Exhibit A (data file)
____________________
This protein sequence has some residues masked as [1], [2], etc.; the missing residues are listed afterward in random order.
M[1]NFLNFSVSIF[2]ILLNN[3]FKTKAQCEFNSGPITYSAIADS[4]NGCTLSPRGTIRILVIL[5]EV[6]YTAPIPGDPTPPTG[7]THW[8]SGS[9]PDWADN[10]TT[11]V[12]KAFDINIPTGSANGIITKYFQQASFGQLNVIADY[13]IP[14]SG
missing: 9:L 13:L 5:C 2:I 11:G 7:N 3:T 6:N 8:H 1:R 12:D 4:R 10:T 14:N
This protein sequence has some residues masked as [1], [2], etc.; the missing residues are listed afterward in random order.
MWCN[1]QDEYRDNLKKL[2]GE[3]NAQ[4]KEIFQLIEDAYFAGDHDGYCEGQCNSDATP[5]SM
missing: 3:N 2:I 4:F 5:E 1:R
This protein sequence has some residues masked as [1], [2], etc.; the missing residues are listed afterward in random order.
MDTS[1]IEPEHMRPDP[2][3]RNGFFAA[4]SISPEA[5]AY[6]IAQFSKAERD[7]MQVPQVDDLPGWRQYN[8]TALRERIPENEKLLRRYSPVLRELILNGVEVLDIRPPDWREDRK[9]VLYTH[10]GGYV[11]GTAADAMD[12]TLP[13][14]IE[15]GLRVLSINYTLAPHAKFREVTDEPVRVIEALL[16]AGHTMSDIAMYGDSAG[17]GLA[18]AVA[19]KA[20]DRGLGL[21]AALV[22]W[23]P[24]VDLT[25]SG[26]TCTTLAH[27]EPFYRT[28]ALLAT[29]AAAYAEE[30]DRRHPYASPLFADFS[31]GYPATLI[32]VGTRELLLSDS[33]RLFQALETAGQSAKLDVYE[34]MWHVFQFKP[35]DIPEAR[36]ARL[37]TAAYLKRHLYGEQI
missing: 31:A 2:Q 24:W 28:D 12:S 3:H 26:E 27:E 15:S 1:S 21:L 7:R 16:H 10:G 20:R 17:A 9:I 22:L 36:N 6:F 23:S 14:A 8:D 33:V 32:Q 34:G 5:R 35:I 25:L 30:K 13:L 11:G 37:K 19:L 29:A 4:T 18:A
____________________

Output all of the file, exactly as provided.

This protein sequence has some residues masked as [1], [2], etc.; the missing residues are listed afterward in random order.
M[1]NFLNFSVSIF[2]ILLNN[3]FKTKAQCEFNSGPITYSAIADS[4]NGCTLSPRGTIRILVIL[5]EV[6]YTAPIPGDPTPPTG[7]THW[8]SGS[9]PDWADN[10]TT[11]V[12]KAFDINIPTGSANGIITKYFQQASFGQLNVIADY[13]IP[14]SG
missing: 9:L 13:L 5:C 2:I 11:G 7:N 3:T 6:N 8:H 1:R 12:D 4:R 10:T 14:N
This protein sequence has some residues masked as [1], [2], etc.; the missing residues are listed afterward in random order.
MWCN[1]QDEYRDNLKKL[2]GE[3]NAQ[4]KEIFQLIEDAYFAGDHDGYCEGQCNSDATP[5]SM
missing: 3:N 2:I 4:F 5:E 1:R
This protein sequence has some residues masked as [1], [2], etc.; the missing residues are listed afterward in random order.
MDTS[1]IEPEHMRPDP[2][3]RNGFFAA[4]SISPEA[5]AY[6]IAQFSKAERD[7]MQVPQVDDLPGWRQYN[8]TALRERIPENEKLLRRYSPVLRELILNGVEVLDIRPPDWREDRK[9]VLYTH[10]GGYV[11]GTAADAMD[12]TLP[13][14]IE[15]GLRVLSINYTLAPHAKFREVTDEPVRVIEALL[16]AGHTMSDIAMYGDSAG[17]GLA[18]AVA[19]KA[20]DRGLGL[21]AALV[22]W[23]P[24]VDLT[25]SG[26]TCTTLAH[27]EPFYRT[28]ALLAT[29]AAAYAEE[30]DRRHPYASPLFADFS[31]GYPATLI[32]VGTRELLLSDS[33]RLFQALETAGQSAKLDVYE[34]MWHVFQFKP[35]DIPEAR[36]ARL[37]TAAYLKRHLYGEQI
missing: 31:A 2:Q 24:W 28:D 12:S 3:H 26:E 27:E 15:S 1:S 21:L 7:R 16:H 10:G 20:R 17:A 9:I 22:L 36:N 6:F 23:S 14:A 8:D 33:V 32:Q 34:G 5:R 35:I 25:L 30:K 13:L 11:G 37:K 19:L 29:A 4:T 18:A